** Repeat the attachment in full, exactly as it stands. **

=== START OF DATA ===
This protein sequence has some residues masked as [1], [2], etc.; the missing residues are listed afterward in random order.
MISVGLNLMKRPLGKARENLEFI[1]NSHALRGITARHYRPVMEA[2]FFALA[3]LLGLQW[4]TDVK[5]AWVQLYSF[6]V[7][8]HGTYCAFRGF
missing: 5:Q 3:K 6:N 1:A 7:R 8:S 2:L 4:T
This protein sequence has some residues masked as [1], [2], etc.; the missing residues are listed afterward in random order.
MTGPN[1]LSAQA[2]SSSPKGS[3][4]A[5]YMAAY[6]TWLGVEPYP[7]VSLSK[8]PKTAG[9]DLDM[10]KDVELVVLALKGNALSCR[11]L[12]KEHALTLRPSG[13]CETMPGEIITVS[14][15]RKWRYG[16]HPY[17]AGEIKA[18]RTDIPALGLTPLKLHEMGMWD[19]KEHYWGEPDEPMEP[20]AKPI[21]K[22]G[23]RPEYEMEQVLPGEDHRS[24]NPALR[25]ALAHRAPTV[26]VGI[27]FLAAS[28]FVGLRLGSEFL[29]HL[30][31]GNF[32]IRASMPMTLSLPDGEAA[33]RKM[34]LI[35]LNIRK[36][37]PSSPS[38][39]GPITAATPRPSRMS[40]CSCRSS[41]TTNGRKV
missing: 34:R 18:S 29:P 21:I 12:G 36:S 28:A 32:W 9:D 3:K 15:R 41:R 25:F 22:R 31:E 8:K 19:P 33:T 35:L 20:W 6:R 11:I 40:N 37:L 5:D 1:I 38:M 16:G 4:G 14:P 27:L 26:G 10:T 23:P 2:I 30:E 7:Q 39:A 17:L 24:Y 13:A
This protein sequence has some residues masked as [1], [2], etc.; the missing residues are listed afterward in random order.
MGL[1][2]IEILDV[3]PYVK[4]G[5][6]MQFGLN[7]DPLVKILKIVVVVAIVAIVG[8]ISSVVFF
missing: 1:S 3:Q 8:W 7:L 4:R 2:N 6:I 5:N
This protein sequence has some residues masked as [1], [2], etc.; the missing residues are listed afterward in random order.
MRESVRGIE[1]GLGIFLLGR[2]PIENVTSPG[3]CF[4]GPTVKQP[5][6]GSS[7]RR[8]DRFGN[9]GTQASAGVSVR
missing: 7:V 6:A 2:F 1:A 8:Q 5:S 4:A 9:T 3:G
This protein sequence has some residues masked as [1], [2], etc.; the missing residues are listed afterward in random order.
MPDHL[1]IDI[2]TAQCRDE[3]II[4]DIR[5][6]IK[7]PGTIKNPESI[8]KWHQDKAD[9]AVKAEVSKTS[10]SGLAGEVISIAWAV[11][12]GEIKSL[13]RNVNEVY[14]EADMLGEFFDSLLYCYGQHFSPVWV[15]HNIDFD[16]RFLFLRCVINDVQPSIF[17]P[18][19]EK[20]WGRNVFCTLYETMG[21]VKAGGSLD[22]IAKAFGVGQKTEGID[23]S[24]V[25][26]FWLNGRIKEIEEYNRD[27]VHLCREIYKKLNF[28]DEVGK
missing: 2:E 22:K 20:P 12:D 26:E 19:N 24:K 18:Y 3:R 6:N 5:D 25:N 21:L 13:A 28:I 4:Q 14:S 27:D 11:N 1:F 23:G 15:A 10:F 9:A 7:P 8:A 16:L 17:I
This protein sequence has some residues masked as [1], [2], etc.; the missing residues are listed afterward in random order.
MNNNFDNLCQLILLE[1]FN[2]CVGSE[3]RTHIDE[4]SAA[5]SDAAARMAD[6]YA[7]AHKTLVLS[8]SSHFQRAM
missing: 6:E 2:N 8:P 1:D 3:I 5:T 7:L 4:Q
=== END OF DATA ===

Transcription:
This protein sequence has some residues masked as [1], [2], etc.; the missing residues are listed afterward in random order.
MISVGLNLMKRPLGKARENLEFI[1]NSHALRGITARHYRPVMEA[2]FFALA[3]LLGLQW[4]TDVK[5]AWVQLYSF[6]V[7][8]HGTYCAFRGF
missing: 5:Q 3:K 6:N 1:A 7:R 8:S 2:L 4:T
This protein sequence has some residues masked as [1], [2], etc.; the missing residues are listed afterward in random order.
MTGPN[1]LSAQA[2]SSSPKGS[3][4]A[5]YMAAY[6]TWLGVEPYP[7]VSLSK[8]PKTAG[9]DLDM[10]KDVELVVLALKGNALSCR[11]L[12]KEHALTLRPSG[13]CETMPGEIITVS[14][15]RKWRYG[16]HPY[17]AGEIKA[18]RTDIPALGLTPLKLHEMGMWD[19]KEHYWGEPDEPMEP[20]AKPI[21]K[22]G[23]RPEYEMEQVLPGEDHRS[24]NPALR[25]ALAHRAPTV[26]VGI[27]FLAAS[28]FVGLRLGSEFL[29]HL[30][31]GNF[32]IRASMPMTLSLPDGEAA[33]RKM[34]LI[35]LNIRK[36][37]PSSPS[38][39]GPITAATPRPSRMS[40]CSCRSS[41]TTNGRKV
missing: 34:R 18:S 29:P 21:I 12:G 36:S 28:A 32:W 9:D 3:K 15:R 41:R 25:F 22:R 31:E 8:K 19:P 33:T 35:L 20:W 6:R 11:I 40:N 37:L 5:D 1:I 38:M 16:G 4:G 14:P 27:L 26:G 10:T 23:P 2:I 30:E 7:Q 39:A 17:L 24:Y 13:A
This protein sequence has some residues masked as [1], [2], etc.; the missing residues are listed afterward in random order.
MGL[1][2]IEILDV[3]PYVK[4]G[5][6]MQFGLN[7]DPLVKILKIVVVVAIVAIVG[8]ISSVVFF
missing: 1:S 3:Q 8:W 7:L 4:R 2:N 6:I 5:N
This protein sequence has some residues masked as [1], [2], etc.; the missing residues are listed afterward in random order.
MRESVRGIE[1]GLGIFLLGR[2]PIENVTSPG[3]CF[4]GPTVKQP[5][6]GSS[7]RR[8]DRFGN[9]GTQASAGVSVR
missing: 7:V 6:A 2:F 1:A 8:Q 5:S 4:A 9:T 3:G
This protein sequence has some residues masked as [1], [2], etc.; the missing residues are listed afterward in random order.
MPDHL[1]IDI[2]TAQCRDE[3]II[4]DIR[5][6]IK[7]PGTIKNPESI[8]KWHQDKAD[9]AVKAEVSKTS[10]SGLAGEVISIAWAV[11][12]GEIKSL[13]RNVNEVY[14]EADMLGEFFDSLLYCYGQHFSPVWV[15]HNIDFD[16]RFLFLRCVINDVQPSIF[17]P[18][19]EK[20]WGRNVFCTLYETMG[21]VKAGGSLD[22]IAKAFGVGQKTEGID[23]S[24]V[25][26]FWLNGRIKEIEEYNRD[27]VHLCREIYKKLNF[28]DEVGK
missing: 2:E 22:K 20:P 12:D 26:E 19:N 24:K 18:Y 3:R 6:N 5:D 25:N 21:L 13:A 28:I 4:Q 14:S 27:D 11:N 1:F 23:G 15:A 10:F 9:A 7:P 8:A 16:L 17:I
This protein sequence has some residues masked as [1], [2], etc.; the missing residues are listed afterward in random order.
MNNNFDNLCQLILLE[1]FN[2]CVGSE[3]RTHIDE[4]SAA[5]SDAAARMAD[6]YA[7]AHKTLVLS[8]SSHFQRAM
missing: 6:E 2:N 8:P 1:D 3:I 5:T 7:L 4:Q